I've actually talked to my professor about what you've said. I asked "What might happen if I do *this* would it be bad?" And he answered, "Whatever situation you're placed in, just don't over think it." To me, it translated into, "Don't be stupid when it comes to real world questions." I ain't quite sure if that's what he meant, but I think I do.


Very interesting post. Thanks. :)

Very thoughtful response, thank you for conversing.

Trystenn
01-12-2006, 03:41 AM
Wow so honestly i didnt really beleive you could compare them, i always thought of philosophy as more personal rather than a broad thing.

Cotton
01-12-2006, 07:17 AM
Wow so honestly i didnt really beleive you could compare them, i always thought of philosophy as more personal rather than a broad thing.

You could compare them because both develop independently from one another. And Western philosophers like Aristotle, Plato, James Stuart Mill, Jeremey Bentham, Rene Descrete, etc. Tend to try and answer everything of the World, like "What consititutes happiness?","What is God?", etc. Whereas most Eastern philosophers such as Lao Tzu, Confucious, Buddha, Guan Zhong, Kao Tzu, etc. tend to leave answers like the Western philosophers had to individual interpretation, and gave guidelines on "What is...".

Paradox
01-12-2006, 09:01 PM
So, could we safely say the similarity/difference is similar to, say, applied sciences vs. "pure" science?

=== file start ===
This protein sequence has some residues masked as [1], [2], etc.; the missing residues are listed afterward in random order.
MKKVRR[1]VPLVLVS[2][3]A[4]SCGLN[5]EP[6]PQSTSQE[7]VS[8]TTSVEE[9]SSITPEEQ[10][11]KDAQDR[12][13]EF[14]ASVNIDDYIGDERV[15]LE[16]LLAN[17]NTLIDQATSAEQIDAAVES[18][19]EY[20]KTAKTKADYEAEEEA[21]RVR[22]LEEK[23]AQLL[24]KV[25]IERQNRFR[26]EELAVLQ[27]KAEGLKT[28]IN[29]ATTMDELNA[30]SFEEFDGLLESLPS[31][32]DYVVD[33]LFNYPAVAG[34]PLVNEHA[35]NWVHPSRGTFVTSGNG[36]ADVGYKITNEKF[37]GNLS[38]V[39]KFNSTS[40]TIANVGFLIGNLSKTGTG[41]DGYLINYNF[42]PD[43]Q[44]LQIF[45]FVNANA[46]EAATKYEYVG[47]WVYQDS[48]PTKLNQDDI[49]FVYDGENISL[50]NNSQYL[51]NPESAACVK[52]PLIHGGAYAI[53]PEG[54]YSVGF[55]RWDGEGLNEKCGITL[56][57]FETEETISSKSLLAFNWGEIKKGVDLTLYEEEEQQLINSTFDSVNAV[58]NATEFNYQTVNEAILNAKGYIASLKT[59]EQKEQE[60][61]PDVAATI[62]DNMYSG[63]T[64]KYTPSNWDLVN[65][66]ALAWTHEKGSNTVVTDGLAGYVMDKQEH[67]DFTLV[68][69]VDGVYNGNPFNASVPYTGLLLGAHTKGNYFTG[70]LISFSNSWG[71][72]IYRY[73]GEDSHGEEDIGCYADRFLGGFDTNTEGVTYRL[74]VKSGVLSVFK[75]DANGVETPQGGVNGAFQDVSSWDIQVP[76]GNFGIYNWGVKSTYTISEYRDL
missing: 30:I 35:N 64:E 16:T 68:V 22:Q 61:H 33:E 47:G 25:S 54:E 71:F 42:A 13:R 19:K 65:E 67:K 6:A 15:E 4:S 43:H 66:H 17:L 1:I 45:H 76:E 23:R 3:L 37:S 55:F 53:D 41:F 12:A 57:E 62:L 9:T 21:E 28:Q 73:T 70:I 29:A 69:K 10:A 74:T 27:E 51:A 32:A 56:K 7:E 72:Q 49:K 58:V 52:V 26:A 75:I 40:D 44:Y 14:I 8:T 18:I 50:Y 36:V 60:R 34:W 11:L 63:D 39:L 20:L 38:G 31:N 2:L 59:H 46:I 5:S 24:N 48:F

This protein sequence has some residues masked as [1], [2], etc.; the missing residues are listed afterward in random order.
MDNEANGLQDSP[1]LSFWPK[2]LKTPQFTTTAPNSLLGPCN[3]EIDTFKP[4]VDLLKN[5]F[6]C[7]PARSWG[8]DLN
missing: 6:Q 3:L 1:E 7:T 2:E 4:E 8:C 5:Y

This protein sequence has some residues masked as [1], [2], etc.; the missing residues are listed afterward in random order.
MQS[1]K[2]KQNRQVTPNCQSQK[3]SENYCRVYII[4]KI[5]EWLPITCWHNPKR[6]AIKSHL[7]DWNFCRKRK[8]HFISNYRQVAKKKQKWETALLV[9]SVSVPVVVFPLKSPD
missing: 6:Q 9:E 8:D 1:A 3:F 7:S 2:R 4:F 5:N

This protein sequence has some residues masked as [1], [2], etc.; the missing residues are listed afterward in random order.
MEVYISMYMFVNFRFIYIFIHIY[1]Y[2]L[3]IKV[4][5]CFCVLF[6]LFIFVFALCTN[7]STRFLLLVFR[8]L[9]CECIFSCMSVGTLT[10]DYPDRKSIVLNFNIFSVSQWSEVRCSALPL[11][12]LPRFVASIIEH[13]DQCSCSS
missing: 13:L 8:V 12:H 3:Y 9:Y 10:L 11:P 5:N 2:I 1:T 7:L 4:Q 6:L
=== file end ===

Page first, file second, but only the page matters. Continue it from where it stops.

Cotton
01-27-2010, 12:38 PM
I was looking for a specific thread I started a long time ago and stumbled upon this thread. The truth is, I don't ever remember starting this thread, I mean it looks like something I would say but goddamn my memory is starting to get shot.

Adam C
01-27-2010, 01:30 PM
This is an old thread, but since it's somehow been bumped...



(For example, a person I know asked a Shinto monk in Japan if his dog can achieve enlightenment as a serious question, but the monk hit him over the with a stick and said that such questions are stupid.)

Oddly that sounds like a Buddhist response based on my understanding of the two religions since Shinto in itself does not have a concept of obtaining enlightenment. However, Buddhism and Shinto are so intertwined in Japan that it's hard to actually separate the two.


Eastern philosophy tends to lend towards 'balance' in everything. Because balance with your surroundings would produce peace and harmony. Deviating from that balance causes strife and discord. So if something extreme is happening, eastern philosophy would talk about taking action against this extreme. Taking action to achieve that balance once again. But yeah, one of the extreme eastern viewpoints would be inaction maybe the best action. (You talking about that extreme in eastern philosophy reminded me of the movie Hero)

Well it has been a prop for some remarkably authoritarian, stratified feudal regimes and caste systems. Just reading Lone Wolf & Cub, let alone a good historical text, gives a thorough demonstration of this phenomenon. Though it also raises the broader question of how particular religions and philosophies are affected in practice by existing political and economic interests.

The "balance" does account for my current interest in Buddhism, though this is much a reaction to the anxious fretting going on in my own life.